Representations of the Seven Deadly Sins in Fiction

Gilligan's Island crew

The Seven Deadly Sins have been part of Christian theology since at least the 6th Century, and authors have been borrowing and reinventing them ever since—Dante largely ordered his vision of Hell and Purgatory around the sins, and Chaucer’s Canterbury Tales contains a lengthy treatise on ways to remedy them. Many modern authors and screenwriters, too, have had their fun with with the sins, especially with casts of characters meant to represent specific sins themselves. Whether giving audiences a fascinating insight into human nature or providing reliable antagonism, writers have mined this crew for centuries.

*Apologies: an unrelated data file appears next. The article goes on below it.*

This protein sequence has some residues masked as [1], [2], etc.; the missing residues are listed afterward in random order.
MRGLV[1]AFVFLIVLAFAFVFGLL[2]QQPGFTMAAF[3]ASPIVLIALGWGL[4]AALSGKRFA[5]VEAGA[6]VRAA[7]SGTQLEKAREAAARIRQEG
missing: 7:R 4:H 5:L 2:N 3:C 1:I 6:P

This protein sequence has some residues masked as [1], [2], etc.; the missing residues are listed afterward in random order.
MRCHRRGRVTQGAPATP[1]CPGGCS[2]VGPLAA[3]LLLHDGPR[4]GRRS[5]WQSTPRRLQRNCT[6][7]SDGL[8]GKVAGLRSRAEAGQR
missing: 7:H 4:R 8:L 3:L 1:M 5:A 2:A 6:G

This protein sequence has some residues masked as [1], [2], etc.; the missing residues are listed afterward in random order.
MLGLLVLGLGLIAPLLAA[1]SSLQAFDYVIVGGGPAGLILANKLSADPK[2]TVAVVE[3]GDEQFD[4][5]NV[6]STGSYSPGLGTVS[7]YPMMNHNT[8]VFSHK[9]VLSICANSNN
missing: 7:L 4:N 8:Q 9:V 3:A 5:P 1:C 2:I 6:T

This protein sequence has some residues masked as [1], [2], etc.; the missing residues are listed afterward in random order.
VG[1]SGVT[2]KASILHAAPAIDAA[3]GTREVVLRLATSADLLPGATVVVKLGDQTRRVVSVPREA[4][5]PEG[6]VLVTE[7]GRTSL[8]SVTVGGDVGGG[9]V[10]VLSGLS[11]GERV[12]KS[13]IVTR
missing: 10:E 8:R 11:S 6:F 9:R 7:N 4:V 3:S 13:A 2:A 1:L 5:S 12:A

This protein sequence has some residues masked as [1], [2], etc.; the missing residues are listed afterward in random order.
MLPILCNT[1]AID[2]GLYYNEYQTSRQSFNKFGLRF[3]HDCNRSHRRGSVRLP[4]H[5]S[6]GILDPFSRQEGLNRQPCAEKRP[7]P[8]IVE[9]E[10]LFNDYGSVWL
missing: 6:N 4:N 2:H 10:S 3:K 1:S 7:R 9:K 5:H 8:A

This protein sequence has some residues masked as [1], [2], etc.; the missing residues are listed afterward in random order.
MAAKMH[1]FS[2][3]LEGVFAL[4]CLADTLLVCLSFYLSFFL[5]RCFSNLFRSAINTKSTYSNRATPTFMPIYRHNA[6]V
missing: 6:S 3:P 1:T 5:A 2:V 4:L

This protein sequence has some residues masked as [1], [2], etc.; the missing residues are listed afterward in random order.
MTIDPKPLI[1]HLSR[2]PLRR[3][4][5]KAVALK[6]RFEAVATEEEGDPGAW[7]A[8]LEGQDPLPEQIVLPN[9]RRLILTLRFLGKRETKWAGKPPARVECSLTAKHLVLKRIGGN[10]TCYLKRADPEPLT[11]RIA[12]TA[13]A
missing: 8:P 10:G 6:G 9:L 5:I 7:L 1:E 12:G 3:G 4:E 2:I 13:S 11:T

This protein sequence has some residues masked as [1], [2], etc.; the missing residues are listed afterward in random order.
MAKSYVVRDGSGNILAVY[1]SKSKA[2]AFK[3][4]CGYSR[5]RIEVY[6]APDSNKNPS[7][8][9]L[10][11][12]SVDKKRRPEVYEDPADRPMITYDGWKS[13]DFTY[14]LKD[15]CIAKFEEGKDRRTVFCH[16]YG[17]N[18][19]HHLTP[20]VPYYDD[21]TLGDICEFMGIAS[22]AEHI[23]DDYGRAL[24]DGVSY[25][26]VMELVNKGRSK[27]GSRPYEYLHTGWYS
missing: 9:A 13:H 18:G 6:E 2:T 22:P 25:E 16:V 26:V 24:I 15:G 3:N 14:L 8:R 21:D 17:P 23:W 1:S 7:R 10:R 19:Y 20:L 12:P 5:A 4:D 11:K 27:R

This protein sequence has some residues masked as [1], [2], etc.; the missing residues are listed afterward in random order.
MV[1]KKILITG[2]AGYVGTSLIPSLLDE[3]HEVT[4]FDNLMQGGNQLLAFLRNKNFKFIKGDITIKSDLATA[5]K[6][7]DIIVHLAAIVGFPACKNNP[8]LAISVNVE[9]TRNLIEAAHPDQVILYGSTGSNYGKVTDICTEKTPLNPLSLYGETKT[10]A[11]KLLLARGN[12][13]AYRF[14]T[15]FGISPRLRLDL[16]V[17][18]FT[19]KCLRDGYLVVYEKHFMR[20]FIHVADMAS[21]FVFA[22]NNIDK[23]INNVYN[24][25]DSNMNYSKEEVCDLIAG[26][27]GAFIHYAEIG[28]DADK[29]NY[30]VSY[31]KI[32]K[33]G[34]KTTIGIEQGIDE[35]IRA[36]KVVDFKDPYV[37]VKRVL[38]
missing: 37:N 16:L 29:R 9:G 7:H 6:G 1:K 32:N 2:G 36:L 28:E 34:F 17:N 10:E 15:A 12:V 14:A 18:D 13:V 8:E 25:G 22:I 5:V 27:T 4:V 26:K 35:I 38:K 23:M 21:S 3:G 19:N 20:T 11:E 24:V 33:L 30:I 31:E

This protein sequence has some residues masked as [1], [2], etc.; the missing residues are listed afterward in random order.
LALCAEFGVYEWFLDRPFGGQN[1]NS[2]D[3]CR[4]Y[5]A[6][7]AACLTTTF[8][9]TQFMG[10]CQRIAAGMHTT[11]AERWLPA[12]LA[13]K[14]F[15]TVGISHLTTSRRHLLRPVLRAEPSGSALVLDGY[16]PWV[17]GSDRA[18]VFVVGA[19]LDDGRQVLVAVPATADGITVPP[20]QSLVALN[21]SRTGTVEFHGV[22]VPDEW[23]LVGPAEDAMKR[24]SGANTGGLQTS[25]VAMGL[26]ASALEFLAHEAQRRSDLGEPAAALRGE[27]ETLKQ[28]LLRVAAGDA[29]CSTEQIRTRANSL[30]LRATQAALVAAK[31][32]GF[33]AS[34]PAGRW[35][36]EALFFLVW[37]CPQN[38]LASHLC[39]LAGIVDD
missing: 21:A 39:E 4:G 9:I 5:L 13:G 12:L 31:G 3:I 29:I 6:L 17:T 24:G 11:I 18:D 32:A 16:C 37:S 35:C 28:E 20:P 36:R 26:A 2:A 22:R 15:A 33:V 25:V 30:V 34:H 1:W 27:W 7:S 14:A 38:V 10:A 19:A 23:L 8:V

The Sin du Jour Affairs by Matt Wallace

Envy of Angels cover design by Peter Lutjen; Photograph by Getty Images

Matt Wallace’s series of novellas feature chef pals Darren and Lena, two new members of the staff at Sin du Jour Catering & Events. But until their first day on the job, the two ...